MedicalResearch.com Interview with: Syed Ali Husain, MD, MPH Assistant Professor of Medicine Division of Nephrology, Department of Medicine Columbia University College of Physicians and Surgeons and New York Presbyterian Hospital The Columbia University Renal Epidemiology Group New York, New York  MedicalResearch.com: What is the background for this study? Response: One group of patients thought to be at a high risk of severe COVID-19 manifestations is kidney transplant recipients, since they take medications that suppress their immune system and they often have other medical problems that have been associated with severe infection. We wanted to understand whether it is safe to manage kidney transplant recipients who develop COVID-19 as outpatients, without admitting them to the hospital. (more…)
Author Interviews, Gout, Kidney Disease, NEJM / 24.06.2020

MedicalResearch.com Interview with: Sunil Badve MBBS, MD, DNB, FRACP, PhD, FASN Staff specialist nephrologist | St George Hospital Conjoint Associate Professor | University of New South Wales Senior Research Fellow, Acute Kidney Injury and Trials The George Institute for Global Health Australia  MedicalResearch.com: What is the background for this study? Response: Elevated serum urate levels are associated with progression of chronic kidney disease (CKD). CKD patients often have elevated serum urate levels due to decreased excretion. We conducted this placebo-controlled randomized trial to evaluate if urate-lowering treatment with allopurinol would attenuate decline in estimated glomerular filtration rate (eGFR) over 2 years in patients with CKD. We enrolled 369 CKD patients with high progression risk and no prior history of gout. (more…)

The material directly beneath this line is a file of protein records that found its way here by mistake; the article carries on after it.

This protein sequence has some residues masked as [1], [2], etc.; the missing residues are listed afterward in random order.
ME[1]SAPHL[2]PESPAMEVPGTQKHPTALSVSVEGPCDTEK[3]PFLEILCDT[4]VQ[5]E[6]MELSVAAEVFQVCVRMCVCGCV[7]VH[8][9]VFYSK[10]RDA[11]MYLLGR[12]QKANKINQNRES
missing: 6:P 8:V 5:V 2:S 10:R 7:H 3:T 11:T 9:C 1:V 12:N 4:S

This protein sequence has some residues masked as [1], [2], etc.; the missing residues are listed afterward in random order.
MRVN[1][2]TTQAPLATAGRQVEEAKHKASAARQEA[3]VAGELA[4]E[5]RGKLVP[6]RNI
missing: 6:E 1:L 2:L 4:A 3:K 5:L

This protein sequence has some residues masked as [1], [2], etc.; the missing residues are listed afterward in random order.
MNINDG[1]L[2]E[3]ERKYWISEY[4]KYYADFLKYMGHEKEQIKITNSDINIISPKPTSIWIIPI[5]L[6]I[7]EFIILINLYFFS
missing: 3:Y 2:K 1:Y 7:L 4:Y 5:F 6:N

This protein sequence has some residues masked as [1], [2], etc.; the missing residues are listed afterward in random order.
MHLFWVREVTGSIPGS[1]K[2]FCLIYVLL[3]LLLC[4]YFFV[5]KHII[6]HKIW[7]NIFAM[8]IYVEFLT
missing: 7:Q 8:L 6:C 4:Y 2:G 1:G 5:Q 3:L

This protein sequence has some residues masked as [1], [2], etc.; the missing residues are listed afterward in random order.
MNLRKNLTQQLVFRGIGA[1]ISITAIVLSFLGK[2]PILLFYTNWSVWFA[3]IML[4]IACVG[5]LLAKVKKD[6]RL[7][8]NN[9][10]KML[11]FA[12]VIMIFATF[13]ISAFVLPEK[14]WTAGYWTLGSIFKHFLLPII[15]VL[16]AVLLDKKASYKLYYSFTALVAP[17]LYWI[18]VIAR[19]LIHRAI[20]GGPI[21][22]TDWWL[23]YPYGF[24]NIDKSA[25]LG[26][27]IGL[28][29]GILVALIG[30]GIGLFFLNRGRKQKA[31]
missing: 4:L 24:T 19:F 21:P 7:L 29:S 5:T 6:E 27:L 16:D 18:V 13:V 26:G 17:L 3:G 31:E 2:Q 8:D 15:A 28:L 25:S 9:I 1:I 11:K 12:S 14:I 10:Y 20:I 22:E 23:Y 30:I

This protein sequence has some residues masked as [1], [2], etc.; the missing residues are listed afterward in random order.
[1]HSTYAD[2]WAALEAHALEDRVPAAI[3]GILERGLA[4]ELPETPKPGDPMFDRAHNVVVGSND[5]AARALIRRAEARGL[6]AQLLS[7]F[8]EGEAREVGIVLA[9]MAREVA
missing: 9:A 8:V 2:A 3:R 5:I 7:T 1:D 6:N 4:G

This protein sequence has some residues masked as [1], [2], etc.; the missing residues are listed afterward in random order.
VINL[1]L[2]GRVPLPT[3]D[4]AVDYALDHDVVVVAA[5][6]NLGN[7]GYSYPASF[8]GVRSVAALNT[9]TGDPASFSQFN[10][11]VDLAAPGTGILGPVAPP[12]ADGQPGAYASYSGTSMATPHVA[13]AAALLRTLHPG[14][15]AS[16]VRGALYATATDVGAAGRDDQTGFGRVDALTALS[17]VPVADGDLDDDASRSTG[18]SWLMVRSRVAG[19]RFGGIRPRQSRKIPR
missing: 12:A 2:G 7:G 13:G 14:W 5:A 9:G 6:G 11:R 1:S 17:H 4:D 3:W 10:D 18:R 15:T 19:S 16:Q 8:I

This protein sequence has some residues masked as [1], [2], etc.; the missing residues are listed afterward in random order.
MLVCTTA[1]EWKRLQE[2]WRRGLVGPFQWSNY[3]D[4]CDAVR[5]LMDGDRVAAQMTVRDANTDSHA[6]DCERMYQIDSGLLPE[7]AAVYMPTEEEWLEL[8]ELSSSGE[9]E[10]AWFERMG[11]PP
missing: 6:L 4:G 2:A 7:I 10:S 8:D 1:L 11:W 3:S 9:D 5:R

Author Interviews, Dermatology, Kidney Disease / 22.06.2020

MedicalResearch.com Interview with: Gil Yosipovitch, MD, Professor Miami Itch Center Lennar Medical Foundation South Miami Clinic in Coral Gables University of Miami Health System MedicalResearch.com: What is the background for this study? Response: Chronic Pruritus is a common and burdensome condition in patients with end stage chronic kidney disease (CKD). It is Present at all stages of CKD, not only in patients undergoing hemodialysis (including stage 3-5 CKD). There are no approved treatments for this condition in US and Europe. CKD pruritus   has significant impact on quality of life of patients with higher mortality rates due to its effect on sleep. Studies in the last 2 decades have shown that in patients with CKD pruritus there is an imbalance between endogenous mu opioids that are over expressed to Kappa Opioids that are down regulated.   Difelikefalin (DFK) is a novel peripherally selective kappa opioid receptor (KOR) agonist.   Study of IV DFK administration  in hemodialysis patients has  recently  been published and showed significant anti Pruritic effect ( NEJM Fishbane et al. 382: 289-290, 2020). (more…)
Author Interviews, Clots - Coagulation, JAMA, Kidney Disease / 09.06.2020

MedicalResearch.com Interview with: Manish M Sood MD FRCPC MSc Jindal Research Chair for the Prevention of Kidney Disease Associate Professor of Medicine, Dept. of Medicine and the School of Epidemiology and Public Health University of Ottawa Scientist, Ottawa Hospital Research Institute Nephrologist, The Ottawa Hospital Ottawa, Ontario, Canada  MedicalResearch.com: What is the background for this study? Response: Early work has suggested a very commonly used antibiotic, clarithromycin, may interfere with the metabolism of the most widely used type of blood thinning medication (called direct oral anticoagulants or DOACs) such that the blood level of the DOAC increases and may place the patient at a higher risk for bleeding.  In our study we looked at patients of advanced age (>66 years old) who were given clarithromycin while on a DOAC in Ontario, Canada. We compared patients on clairthromycin-DOAC to patients given a very similar antibiotic, azithromycin, that does not interfere with the metabolism of DOAC. (more…)
Author Interviews, JAMA, Kidney Disease, Medicare / 10.04.2020